What’s with the “play happy” mentality in women’s volleyball?

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“The girls are enjoying themselves”.

I heard this line during the Philippine version broadcast of the 2021 Asian Women’s Club Volleyball Championship held early October, 2021 in Thailand.

This is a visual description I also often hear from Filipino commentators during volleyball games played by women.

In contrast, I don’t hear this often from foreign commentators of volleyball games.

I very seldom hear this from Filipino commentators during PBA, NBA, WNBA, MLB, NFL, MMA, boxing, and billiards broadcasts. Not even in WWE commentaries where the competition is scripted.

To be fair to the broadcasters, many of the Filipina spikers do exhibit smiles and happy faces almost everytime a rally has been completed, even when their team losses the point.

Not that there is anything wrong about this but the situation really puzzles me because in Philippine sports, it is only in women’s volleyball that this behavior is generally exhibited, which really puzzles me when done especially after a point lost.

This is not a criticism or attack on this culture. It’s just a wonder, an inquiry. What’s with this mentality and how does it help a team bond and win?

This behavior again happened in the 2021 Asian Women’s Club Volleyball Championship held on October, 2021 at Thailand where a two-team Philippine contingent badly finished at the bottom of the seven-team tournament.

It was difficult to see players from the Philippine National team dance and kid in front of the cameras during a team challenge lull when they were being walloped badly by the foreign opposition, pummeled at almost every turn.

I really preferred Kalei Mau, Captain Abby Marano, or any veteran on the floor instead gave the team a pep talk that resembles something similar to a Robert Jaworski, Tom Brady, or Kobe Bryant speech during the play stoppage.

Well, it also reminded me of the Creamline Cool Smashers, who carried this mantra for sometime.

When a strong team like Creamline use the “play happy” mentality, I would have understood it a bit. It would be generally effective for this team because their talent composition is generally much, much better than the rest of the field and the “happy” mentality takes away the pressure, I assume.

In the end, the team’s overflowing talent will eventually prevail over the opposition.

But it would be disastrous when teams belonging to the middle to lower tiers adapt it.

I am sure to a certain extent it won’t work for these teams like how it did for Creamline because the team will generally be under fire. A sense of urgency is badly needed almost every time and when the talent is not enough to overcome the challenge, an adrenaline push could do the trick.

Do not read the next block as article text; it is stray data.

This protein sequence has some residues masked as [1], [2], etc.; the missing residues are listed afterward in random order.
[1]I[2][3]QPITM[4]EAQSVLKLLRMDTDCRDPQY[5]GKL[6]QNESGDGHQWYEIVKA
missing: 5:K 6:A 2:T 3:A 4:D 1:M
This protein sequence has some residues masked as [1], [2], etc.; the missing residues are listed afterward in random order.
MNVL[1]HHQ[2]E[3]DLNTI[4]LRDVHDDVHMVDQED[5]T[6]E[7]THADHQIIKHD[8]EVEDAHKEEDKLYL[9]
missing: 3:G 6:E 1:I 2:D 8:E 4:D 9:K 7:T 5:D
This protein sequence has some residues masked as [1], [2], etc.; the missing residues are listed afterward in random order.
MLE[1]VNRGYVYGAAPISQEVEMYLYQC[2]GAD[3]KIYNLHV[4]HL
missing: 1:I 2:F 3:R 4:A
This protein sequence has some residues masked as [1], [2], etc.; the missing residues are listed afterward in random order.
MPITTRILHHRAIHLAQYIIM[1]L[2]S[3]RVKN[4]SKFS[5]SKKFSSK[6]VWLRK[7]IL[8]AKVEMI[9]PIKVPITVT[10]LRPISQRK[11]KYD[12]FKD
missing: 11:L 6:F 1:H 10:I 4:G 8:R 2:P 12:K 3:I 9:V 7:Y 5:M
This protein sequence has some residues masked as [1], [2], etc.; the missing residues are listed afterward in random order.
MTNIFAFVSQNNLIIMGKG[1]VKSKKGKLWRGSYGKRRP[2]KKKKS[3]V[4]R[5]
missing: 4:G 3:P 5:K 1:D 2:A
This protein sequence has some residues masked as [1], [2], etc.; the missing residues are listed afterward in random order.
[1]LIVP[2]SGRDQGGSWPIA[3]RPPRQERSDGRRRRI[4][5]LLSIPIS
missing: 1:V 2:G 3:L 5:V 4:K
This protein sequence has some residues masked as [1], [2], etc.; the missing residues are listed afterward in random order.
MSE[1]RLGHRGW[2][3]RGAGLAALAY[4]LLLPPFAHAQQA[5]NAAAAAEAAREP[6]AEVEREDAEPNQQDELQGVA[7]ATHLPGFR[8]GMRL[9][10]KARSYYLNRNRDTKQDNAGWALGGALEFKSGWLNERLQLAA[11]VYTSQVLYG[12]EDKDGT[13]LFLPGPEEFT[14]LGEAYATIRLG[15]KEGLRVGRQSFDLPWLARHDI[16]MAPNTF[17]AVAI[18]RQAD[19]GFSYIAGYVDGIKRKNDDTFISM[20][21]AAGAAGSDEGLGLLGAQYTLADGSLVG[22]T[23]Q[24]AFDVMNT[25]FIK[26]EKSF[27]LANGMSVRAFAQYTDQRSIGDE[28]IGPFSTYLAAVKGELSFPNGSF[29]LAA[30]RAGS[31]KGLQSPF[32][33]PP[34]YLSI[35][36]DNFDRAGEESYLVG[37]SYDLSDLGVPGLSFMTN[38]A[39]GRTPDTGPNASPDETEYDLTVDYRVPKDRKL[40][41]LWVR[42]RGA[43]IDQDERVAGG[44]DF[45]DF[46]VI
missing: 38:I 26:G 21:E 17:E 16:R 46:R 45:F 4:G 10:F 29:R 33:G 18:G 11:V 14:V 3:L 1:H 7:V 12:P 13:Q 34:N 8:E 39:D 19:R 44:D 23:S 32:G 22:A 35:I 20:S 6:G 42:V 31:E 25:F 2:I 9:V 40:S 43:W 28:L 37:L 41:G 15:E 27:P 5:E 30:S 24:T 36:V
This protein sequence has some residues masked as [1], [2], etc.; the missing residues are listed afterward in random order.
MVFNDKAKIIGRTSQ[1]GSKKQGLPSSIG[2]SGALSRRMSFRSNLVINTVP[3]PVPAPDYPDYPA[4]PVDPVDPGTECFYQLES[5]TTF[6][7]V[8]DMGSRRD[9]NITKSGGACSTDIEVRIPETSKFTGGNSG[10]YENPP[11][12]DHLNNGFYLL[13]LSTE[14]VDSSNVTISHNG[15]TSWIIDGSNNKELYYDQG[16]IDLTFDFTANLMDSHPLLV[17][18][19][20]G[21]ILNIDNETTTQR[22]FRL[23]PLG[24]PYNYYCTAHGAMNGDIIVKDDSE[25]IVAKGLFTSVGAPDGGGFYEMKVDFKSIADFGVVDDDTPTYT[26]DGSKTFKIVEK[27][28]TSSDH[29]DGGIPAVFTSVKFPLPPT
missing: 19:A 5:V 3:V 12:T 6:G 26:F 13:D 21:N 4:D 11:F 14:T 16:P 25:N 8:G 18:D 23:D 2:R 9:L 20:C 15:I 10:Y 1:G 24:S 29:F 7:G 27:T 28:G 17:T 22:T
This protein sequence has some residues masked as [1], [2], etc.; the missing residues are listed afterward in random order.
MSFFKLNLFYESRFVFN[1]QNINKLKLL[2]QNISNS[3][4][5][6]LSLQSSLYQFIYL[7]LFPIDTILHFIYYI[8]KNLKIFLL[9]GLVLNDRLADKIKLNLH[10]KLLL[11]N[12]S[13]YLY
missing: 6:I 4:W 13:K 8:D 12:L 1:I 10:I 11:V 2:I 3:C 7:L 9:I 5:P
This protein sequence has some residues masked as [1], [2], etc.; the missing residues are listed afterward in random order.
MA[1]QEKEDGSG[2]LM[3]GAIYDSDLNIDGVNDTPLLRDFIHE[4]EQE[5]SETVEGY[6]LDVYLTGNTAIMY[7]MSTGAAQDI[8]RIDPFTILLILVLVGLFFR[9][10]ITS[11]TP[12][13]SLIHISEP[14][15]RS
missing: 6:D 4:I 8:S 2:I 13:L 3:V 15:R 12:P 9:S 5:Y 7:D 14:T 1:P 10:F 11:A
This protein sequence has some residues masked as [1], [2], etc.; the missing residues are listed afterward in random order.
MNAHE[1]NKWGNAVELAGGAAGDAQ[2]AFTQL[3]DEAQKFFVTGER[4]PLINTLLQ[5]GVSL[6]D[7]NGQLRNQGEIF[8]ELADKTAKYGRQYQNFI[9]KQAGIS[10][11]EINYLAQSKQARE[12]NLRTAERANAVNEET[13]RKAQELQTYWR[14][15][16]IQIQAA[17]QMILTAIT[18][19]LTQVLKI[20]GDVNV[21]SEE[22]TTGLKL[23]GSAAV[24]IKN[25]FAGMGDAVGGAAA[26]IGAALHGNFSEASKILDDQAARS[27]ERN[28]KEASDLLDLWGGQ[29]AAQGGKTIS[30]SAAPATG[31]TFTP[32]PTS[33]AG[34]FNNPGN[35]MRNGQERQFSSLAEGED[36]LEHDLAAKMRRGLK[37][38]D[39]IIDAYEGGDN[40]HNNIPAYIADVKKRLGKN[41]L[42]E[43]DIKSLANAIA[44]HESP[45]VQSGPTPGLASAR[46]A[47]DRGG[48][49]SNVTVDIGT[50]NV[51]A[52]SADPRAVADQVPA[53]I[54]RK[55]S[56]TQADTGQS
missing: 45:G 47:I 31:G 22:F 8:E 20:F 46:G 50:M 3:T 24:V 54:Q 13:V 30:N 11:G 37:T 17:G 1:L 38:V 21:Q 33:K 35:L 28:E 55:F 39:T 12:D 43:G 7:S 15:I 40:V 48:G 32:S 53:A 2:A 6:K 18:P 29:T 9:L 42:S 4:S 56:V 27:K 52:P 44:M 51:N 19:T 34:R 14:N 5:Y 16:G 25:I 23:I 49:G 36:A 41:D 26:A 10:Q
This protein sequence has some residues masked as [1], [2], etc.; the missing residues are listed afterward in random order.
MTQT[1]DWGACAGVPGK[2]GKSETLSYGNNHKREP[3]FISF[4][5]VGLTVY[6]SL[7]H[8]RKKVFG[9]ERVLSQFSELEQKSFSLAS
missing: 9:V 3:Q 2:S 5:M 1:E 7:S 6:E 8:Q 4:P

That’s why I was puzzled when the Philippine National teams competing in 2021 Asian Women’s Club Volleyball Championship adopted it given the level of competition they were up against.

Based on watching the likes of Barangay Ginebra, the New England Patriots, and the recent Tampa Bay Buccaneers, all known for making comebacks from big deficits, “playing happy” is not a conducive culture towards winning when a team is playing one that is its equal and needs to one up them.

These comebacks are always characterized by “fiery” speeches and actions that provide sense of urgency to reverse a losing situation.

Even Efren Reyes, the light-headed man who makes fun of himself or his cuing during a bad shot do not display “happiness” during the match, especially when he is trailing.

While I find it hard to argue against this mentality given the constant success of the Creamline Cool Smashers during their impressive title run in the past, Cherry Tiggo’s comeback against them during the finals of the 2021 Premiere Volleyball league Open Conference backs my case.

The “fiery” Crossovers displayed the usual behavior when facing adversity and this helped them engineer a comeback that resulted to snapping the Cool Smashers dominance and winning themselves a championship in the hardest volleyball tournament in the Philippines so far.

When Cherry Tiggo was in danger of losing the championship after a frustrating Game 1 loss, the sense of urgency was clearly seen in faces and body languages of Jaja Santiago and company as they mount a rally in Games 2 and 3.

In contrast, it was difficult to assess if Creamline did have the same sense of urgency as seen visibly when it was their turn to be on the edge of a cliff in the stretch run of last two games

The smiling faces of Alyssa Valdez and company makes it  difficult to see if they were aware that the lead they built could evaporate in no time if they let up and that they had to push harder when it was their turn to catch up as the championship was on the line.

I don’t have anything against the smiles and happy faces the Cool Smashers are displaying during their games but I prefer Jaja Santiago, Dindin Manabat and the Crossover’s “fiery” screams and fist pumps when it comes to sports.

This what is usually referred to as “clutch time”. It is in this periods where the player/s who perform/s well wins the game for a team. Generally, there is no smiling at this time. Behavior of the best clutch performers is often characterized by “fiery” faces that results to steady play.

Besides, it it my opinion that smiling at an opponent during battle could be construed by the opposing side as disrespectful because the act is open to several interpretations.

Relax Creamline fans, I am aware that this is your team’s winning culture and was not meant to insult opponents.

By the way, I’m not asking for a “fiery” confrontation on this issue but would welcome a “happy” discussion if someone offers a rebuttal.

Just saying…

By: Armando M. Bolislis
Photo courtesy of Asian Volleyball Confederation galleries

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